A migraineur entrepreneur: yes, it can be done!
In the very early days of my blog, I talked about how my headache specialist recommended I not work a full-time job right out of graduate school.
My migraine episodes were frequent and severe enough that a 40 hour/week job was not for me—at least that’s what was suggested to me. But, at least for this migraine sufferer, barely working part-time wasn’t cutting it. It didn’t help my routine or my sleep schedule, and I didn’t feel fulfilled working the part-time jobs I held for years. I love kids, so babysitting and tutoring were wonderful in ways, but something was missing. I love editing, but being a professional editor for life doesn’t feel like the way my life should go. So I did what many people are doing during this time of financial upheaval: I went ahead and tackled a lifelong dream, to open my own business.
I knew that life would change once we went from an online and events-based bookstore to a brick & mortar “real life” bookshop, but man oh man, was I underprepared for what was to come! I am thrilled to report that I’ve only had a few workdays so far that were significantly impacted by migraine, and my very understanding staff took the helm when I needed them.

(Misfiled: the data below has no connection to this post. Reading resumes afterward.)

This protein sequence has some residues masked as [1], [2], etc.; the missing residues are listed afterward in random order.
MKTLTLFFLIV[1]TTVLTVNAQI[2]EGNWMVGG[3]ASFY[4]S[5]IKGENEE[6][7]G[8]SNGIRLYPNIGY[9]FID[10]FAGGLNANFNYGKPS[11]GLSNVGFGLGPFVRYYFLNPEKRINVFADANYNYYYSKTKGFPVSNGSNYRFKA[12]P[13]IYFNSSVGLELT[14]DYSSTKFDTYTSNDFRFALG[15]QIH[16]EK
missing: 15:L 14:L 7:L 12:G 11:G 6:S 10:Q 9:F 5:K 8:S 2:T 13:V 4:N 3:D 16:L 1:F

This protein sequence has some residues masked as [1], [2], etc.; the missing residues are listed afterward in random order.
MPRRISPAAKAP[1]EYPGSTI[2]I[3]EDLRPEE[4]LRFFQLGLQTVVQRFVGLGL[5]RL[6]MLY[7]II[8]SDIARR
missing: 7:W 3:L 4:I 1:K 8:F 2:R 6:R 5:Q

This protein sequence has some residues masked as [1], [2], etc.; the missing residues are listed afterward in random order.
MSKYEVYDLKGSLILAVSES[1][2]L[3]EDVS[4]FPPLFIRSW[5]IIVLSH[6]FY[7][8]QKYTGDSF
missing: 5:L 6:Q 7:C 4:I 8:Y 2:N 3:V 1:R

This is not to say things are totally smooth from a health perspective. I’m still skipping meals like crazy, and I spent the first few weeks of business working well over a hundred hours a week (and that is just on bookstore stuff--that doesn’t include my part-time writing and editing jobs!). My sister, my boyfriend, and a couple of dear friends all approached me to say how wonderfully well the store was going but that I needed to take a step back. That I would crash and burn if I kept going at the rate I was going. It was hard to agree with them—my business was off to a terrific start, I was in the shop from 9 until 9 every day, and the feedback was phenomenal. But luckily I started to see some signs of burnout when I was on my tenth and eleventh hours of work, and their words of wisdom came rushing back.
It was hard to do, but I scaled back my hours significantly and gave keys to my small staff, all of whom I trust. I implemented systems through which they didn’t need to call or email me all the time throughout the day. Eventually, I will take not hours but a couple of days off a week. I’ll get there.
How do you entrepreneur migraineurs do it? What challenges did you face in starting your business, and how is it going now?
Have you taken our Migraine In America Survey yet?